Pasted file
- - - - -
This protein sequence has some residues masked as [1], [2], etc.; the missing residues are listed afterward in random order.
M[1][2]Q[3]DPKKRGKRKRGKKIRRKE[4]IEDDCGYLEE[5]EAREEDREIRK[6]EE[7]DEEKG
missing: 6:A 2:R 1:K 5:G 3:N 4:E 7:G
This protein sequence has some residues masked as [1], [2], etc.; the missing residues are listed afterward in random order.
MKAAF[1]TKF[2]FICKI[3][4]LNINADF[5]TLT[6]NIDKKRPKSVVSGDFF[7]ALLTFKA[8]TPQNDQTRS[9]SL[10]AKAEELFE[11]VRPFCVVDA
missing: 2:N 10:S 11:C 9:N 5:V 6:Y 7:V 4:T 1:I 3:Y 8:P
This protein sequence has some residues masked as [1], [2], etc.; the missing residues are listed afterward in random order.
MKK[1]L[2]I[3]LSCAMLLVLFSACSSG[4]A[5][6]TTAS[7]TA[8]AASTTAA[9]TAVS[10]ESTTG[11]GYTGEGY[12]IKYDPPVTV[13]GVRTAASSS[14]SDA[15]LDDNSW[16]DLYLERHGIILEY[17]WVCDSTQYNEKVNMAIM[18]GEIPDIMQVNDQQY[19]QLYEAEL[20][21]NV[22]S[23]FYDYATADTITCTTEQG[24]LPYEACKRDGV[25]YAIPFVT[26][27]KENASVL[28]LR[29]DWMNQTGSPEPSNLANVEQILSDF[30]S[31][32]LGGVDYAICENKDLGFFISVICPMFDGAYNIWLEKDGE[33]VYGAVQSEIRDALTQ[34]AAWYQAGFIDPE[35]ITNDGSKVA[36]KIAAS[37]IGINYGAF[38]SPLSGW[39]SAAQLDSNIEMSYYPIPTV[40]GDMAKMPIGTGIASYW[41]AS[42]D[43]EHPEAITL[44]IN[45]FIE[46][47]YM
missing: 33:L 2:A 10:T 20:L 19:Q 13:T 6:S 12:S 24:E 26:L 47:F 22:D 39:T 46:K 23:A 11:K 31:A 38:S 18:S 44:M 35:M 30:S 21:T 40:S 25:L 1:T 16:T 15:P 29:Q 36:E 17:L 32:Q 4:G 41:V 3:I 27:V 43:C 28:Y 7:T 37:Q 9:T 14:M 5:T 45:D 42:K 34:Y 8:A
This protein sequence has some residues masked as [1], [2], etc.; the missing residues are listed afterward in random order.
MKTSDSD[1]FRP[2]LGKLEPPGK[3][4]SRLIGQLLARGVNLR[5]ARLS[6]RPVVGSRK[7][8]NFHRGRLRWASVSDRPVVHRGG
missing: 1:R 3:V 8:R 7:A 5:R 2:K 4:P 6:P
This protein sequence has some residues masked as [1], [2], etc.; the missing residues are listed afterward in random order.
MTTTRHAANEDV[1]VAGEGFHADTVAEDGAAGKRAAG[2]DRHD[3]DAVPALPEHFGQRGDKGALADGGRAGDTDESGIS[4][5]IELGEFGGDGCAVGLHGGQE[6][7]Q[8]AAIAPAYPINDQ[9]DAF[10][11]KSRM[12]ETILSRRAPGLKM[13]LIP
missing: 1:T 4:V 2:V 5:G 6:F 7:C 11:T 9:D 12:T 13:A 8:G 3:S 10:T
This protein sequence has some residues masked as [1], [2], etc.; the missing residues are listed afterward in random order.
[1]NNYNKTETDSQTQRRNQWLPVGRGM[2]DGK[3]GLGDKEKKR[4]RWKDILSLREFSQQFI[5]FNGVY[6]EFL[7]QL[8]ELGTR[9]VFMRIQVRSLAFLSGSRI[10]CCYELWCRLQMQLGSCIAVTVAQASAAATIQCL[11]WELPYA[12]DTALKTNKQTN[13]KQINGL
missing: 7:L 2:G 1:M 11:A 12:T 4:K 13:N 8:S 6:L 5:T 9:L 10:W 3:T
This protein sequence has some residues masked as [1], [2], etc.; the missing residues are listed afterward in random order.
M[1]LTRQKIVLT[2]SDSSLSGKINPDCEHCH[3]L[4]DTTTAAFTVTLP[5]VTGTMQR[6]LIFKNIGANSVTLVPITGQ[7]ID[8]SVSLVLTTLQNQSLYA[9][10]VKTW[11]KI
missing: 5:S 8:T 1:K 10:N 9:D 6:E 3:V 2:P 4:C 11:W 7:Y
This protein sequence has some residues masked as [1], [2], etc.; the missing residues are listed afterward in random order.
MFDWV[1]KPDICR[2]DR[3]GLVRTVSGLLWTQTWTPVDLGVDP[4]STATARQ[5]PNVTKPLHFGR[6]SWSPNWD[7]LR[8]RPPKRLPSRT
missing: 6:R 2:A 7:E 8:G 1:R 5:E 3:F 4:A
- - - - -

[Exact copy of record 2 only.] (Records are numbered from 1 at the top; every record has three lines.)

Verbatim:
This protein sequence has some residues masked as [1], [2], etc.; the missing residues are listed afterward in random order.
MKAAF[1]TKF[2]FICKI[3][4]LNINADF[5]TLT[6]NIDKKRPKSVVSGDFF[7]ALLTFKA[8]TPQNDQTRS[9]SL[10]AKAEELFE[11]VRPFCVVDA
missing: 2:N 10:S 11:C 9:N 5:V 6:Y 7:V 4:T 1:I 3:Y 8:P